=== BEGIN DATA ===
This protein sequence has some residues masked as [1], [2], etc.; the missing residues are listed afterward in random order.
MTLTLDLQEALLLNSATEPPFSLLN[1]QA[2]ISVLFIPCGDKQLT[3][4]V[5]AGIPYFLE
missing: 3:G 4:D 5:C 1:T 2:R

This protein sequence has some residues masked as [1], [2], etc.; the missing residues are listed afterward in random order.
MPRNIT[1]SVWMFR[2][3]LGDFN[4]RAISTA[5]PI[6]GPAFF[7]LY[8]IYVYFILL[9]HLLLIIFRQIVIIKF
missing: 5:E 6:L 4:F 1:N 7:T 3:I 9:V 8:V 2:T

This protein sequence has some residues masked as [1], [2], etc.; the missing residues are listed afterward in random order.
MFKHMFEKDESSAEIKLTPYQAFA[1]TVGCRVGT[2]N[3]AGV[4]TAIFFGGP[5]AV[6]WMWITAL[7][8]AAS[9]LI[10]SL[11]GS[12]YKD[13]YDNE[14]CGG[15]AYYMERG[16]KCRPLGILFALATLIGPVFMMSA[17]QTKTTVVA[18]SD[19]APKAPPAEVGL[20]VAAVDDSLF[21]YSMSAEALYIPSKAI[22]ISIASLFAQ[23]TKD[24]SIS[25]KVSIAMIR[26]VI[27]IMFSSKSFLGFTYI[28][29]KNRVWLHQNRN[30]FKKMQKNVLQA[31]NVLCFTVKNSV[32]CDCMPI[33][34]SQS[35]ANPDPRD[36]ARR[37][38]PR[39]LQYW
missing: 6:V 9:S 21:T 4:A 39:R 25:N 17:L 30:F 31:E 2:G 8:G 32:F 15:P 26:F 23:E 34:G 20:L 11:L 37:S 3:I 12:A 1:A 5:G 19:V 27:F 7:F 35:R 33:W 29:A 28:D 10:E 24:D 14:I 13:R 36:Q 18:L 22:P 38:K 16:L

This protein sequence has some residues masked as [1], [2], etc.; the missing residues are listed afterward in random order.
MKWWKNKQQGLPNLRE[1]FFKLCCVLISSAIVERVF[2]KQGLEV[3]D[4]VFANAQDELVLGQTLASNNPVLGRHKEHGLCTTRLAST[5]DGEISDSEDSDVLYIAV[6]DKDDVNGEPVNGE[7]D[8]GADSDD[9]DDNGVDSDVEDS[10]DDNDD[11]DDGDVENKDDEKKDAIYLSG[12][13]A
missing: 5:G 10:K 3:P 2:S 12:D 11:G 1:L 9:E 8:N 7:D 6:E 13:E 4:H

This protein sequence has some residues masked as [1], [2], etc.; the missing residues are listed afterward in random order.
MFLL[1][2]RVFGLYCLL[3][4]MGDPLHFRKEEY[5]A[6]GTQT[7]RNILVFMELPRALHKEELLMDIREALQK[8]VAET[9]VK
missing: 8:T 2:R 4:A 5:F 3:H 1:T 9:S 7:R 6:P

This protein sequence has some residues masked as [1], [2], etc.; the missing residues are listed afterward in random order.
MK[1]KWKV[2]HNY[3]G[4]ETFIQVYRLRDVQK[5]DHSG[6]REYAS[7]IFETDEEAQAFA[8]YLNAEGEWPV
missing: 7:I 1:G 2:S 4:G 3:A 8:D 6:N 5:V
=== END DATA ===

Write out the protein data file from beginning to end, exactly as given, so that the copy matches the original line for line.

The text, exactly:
This protein sequence has some residues masked as [1], [2], etc.; the missing residues are listed afterward in random order.
MTLTLDLQEALLLNSATEPPFSLLN[1]QA[2]ISVLFIPCGDKQLT[3][4]V[5]AGIPYFLE
missing: 3:G 4:D 5:C 1:T 2:R

This protein sequence has some residues masked as [1], [2], etc.; the missing residues are listed afterward in random order.
MPRNIT[1]SVWMFR[2][3]LGDFN[4]RAISTA[5]PI[6]GPAFF[7]LY[8]IYVYFILL[9]HLLLIIFRQIVIIKF
missing: 5:E 6:L 4:F 1:N 7:T 3:I 9:V 8:V 2:T

This protein sequence has some residues masked as [1], [2], etc.; the missing residues are listed afterward in random order.
MFKHMFEKDESSAEIKLTPYQAFA[1]TVGCRVGT[2]N[3]AGV[4]TAIFFGGP[5]AV[6]WMWITAL[7][8]AAS[9]LI[10]SL[11]GS[12]YKD[13]YDNE[14]CGG[15]AYYMERG[16]KCRPLGILFALATLIGPVFMMSA[17]QTKTTVVA[18]SD[19]APKAPPAEVGL[20]VAAVDDSLF[21]YSMSAEALYIPSKAI[22]ISIASLFAQ[23]TKD[24]SIS[25]KVSIAMIR[26]VI[27]IMFSSKSFLGFTYI[28][29]KNRVWLHQNRN[30]FKKMQKNVLQA[31]NVLCFTVKNSV[32]CDCMPI[33][34]SQS[35]ANPDPRD[36]ARR[37][38]PR[39]LQYW
missing: 6:V 9:S 21:T 4:A 39:R 25:N 17:L 30:F 31:E 2:G 8:G 32:F 15:P 26:F 23:E 34:G 20:L 11:L 37:S 3:I 12:A 1:A 5:G 19:V 27:F 7:F 35:R 33:W 29:A 28:D 10:E 24:D 14:I 13:R 36:Q 18:L 22:P 38:K 16:L

This protein sequence has some residues masked as [1], [2], etc.; the missing residues are listed afterward in random order.
MKWWKNKQQGLPNLRE[1]FFKLCCVLISSAIVERVF[2]KQGLEV[3]D[4]VFANAQDELVLGQTLASNNPVLGRHKEHGLCTTRLAST[5]DGEISDSEDSDVLYIAV[6]DKDDVNGEPVNGE[7]D[8]GADSDD[9]DDNGVDSDVEDS[10]DDNDD[11]DDGDVENKDDEKKDAIYLSG[12][13]A
missing: 5:G 10:K 3:P 2:S 12:D 11:G 1:L 9:E 8:N 7:D 6:E 13:E 4:H

This protein sequence has some residues masked as [1], [2], etc.; the missing residues are listed afterward in random order.
MFLL[1][2]RVFGLYCLL[3][4]MGDPLHFRKEEY[5]A[6]GTQT[7]RNILVFMELPRALHKEELLMDIREALQK[8]VAET[9]VK
missing: 8:T 2:R 4:A 5:F 3:H 1:T 9:S 7:R 6:P

This protein sequence has some residues masked as [1], [2], etc.; the missing residues are listed afterward in random order.
MK[1]KWKV[2]HNY[3]G[4]ETFIQVYRLRDVQK[5]DHSG[6]REYAS[7]IFETDEEAQAFA[8]YLNAEGEWPV
missing: 7:I 1:G 2:S 4:G 3:A 8:D 6:N 5:V